Arduino Projects

Let's have some fun exploring how microcontrollers can be used to understand nature at a deeper level.

In the old days explorers would go out on sailing ships to discover strange new lands. Today we use PCs and microcontrollers to investigate nature's wonders!

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100: A Little History
In the old days (when I was young back in the 70's and 80's) we had "microprocessors." They were great but needed a lot of external hardware in the form of Random Access Memory (RAM), non-volatile memory (EEPROM) to hold the program (that we erased by putting it under a UV light), Analog to Digital Converters (ADC), and a bunch of other external components just to do anything. Today we have Microcontroller Units (MCUs) with all that stuff on board. That simplifies things a lot! Also, we used to program by hand on coding sheets using hex characters. We used pencil and paper (and a big eraser) to write down address numbers and instructions. A little later we got to write in assembly language on a PC and had a compiler that would convert it to machine language. Now, that was a big step forward, but it was still a pretty low level process!

I'm glad for the experience because it gave me the chance to see how things work at the component and machine language level, but the tools we have today are so much more efficient! Not only do they simplify many of the hardware complexities, we get to use software libraries that hundreds of very bright people have written! When you get to use other people's hard work for free - that's a good thing!

For these projects we are going to be using the Arduino UNO as a data logger to help us search for the underlying forces at work in the natural world. We will analyze natural events and look for attractors. If we discover some underlying forces at work how exciting is that!

The field work will involve recording phenomena as diverse as wind, rain, waterfalls,  and light reflecting off a lake. You get the idea!
200: Arduino Projects
Dripping Faucet with Triggered Interrupts (video)
Arduino Sketch (ino)
BASIC Display Routine (bas)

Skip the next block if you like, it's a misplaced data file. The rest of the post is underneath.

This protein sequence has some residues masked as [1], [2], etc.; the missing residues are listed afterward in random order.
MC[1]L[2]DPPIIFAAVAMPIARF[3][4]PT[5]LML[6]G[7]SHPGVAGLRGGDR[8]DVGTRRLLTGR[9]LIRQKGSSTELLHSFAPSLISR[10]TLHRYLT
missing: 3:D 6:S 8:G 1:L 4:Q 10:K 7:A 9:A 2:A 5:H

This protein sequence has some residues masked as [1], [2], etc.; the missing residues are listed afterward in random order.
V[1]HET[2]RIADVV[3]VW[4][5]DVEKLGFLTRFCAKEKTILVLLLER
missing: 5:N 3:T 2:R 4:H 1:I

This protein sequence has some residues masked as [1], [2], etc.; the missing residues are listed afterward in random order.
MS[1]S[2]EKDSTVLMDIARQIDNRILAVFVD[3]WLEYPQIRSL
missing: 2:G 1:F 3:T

Schmitt Trigger Schematic (jpg)
Schmitt Trigger Trip Points Diagram (jpg)
Schmitt Trigger Input/Output Diagram (jpg)
Dripping Faucet Audio Recording (mp3)
Dripping Faucet Datalog (txt)

This is an amazing plot of time intervals for a "random" dripping faucet! What seemed pretty random turned out to have an amazingly complex structure! Looking at the plot, I think I can see what's happening.

Blowing in the Wind (video)
Arduino Sketch (ino)
BASIC Display Routine (bas)
Schematic (jpg)

The wind was blowing the tree branches around like crazy and they were casting shadows on my back porch railing. The movement looked pretty complex and chaotic. So I captured it with the Arduino. When I displayed the data set on the computer a distinct pattern emerged!

Arduino: Data Logging in the Field (video)

You can use the Arduino as a data logger in the field because:

1. The Sketch is stored in nonvolatile memory.
2. The program will start automatically once it is powered up.
3. It can be powered from a 9V battery.

Simple and Inexpensive Motion Sensor (video)
Arduino Sketch (ino)
BASIC Routine
Data Log (txt)

Here is an idea for a simple motion sensor made from a yardstick and a potentiometer.

The Dripping Faucet Project (video)
Arduino Sketch (ino)
BASIC Routine (bas)
Drip Recording (mp3)

The dripping faucet sounded pretty irregular, but the plot is amazing!

The Dripping Faucet #2 (video)
Arduino Sketch (ino)
BASIC Routine (bas)
Drip Recording (mp3)
Datalog (txt)

Here is another dripping faucet that also had a random sound, but the plot is very different from the first one. Can you explain it?

Capturing Analog Data (video)
Schematic (jpg)
Arduino Sketch (ino)

I use a variety of sensors to capture natural events including light, sound and motion.

Pushbutton Interrupts (video)
Schematic (jpg)

Arduino Sketch (ino)

This is a simple project that uses both interrupts to change the period of a blinking LED.
300: Off Beat Articles, Funny Stories and a Bit of Computer History
Love, Passion, and Bat Switches (pdf document)

When I was young I dated a beautiful young girl. She was bright and funny and she eventually became my wife. Maybe she didn't have the same passion as I did for technology, but she went along with the program. In fact she worked for several years as a technician for Digital Equipment Corporation (DEC) before transitioning to the health care profession where she really thrived! Anyhow, this is a story about our first dates. God bless you Patty for putting up with me!

"Enter" vs. "Return" (pdf document)

Computer keyboards used to have a "Return" key. Some had both "Return" and "Enter" on the same key. Today you will usually just see an "Enter" key.  There is a fundamental difference between the terms "Return" and "Enter." I hope this article brings back some fond memories for us old guys, and includes some interesting stuff for you youngsters out there!

Math Club Computer (pdf document)

Wickenburg High School Math Club Builds Computer (1975)

What great memories! It was way back in 1975 when our Math Club built a "working" digital computer on a 4x8 sheet of plywood using paper clips and flashlight bulbs.

A fun project and a great learning experience.